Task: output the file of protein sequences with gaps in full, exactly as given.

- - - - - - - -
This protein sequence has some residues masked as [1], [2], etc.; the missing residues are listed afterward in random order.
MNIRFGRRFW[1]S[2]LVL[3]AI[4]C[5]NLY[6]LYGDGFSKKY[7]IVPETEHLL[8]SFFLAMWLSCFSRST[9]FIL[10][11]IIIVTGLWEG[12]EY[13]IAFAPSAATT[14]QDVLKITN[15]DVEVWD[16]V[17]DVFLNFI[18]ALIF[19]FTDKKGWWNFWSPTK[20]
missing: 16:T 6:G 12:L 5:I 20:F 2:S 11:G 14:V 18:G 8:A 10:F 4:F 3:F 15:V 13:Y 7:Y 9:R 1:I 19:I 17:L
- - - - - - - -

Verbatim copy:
This protein sequence has some residues masked as [1], [2], etc.; the missing residues are listed afterward in random order.
MNIRFGRRFW[1]S[2]LVL[3]AI[4]C[5]NLY[6]LYGDGFSKKY[7]IVPETEHLL[8]SFFLAMWLSCFSRST[9]FIL[10][11]IIIVTGLWEG[12]EY[13]IAFAPSAATT[14]QDVLKITN[15]DVEVWD[16]V[17]DVFLNFI[18]ALIF[19]FTDKKGWWNFWSPTK[20]
missing: 16:T 6:G 12:L 5:I 20:F 2:S 11:G 14:V 18:G 8:A 10:F 4:F 3:F 15:V 13:Y 7:Y 9:R 1:I 19:I 17:L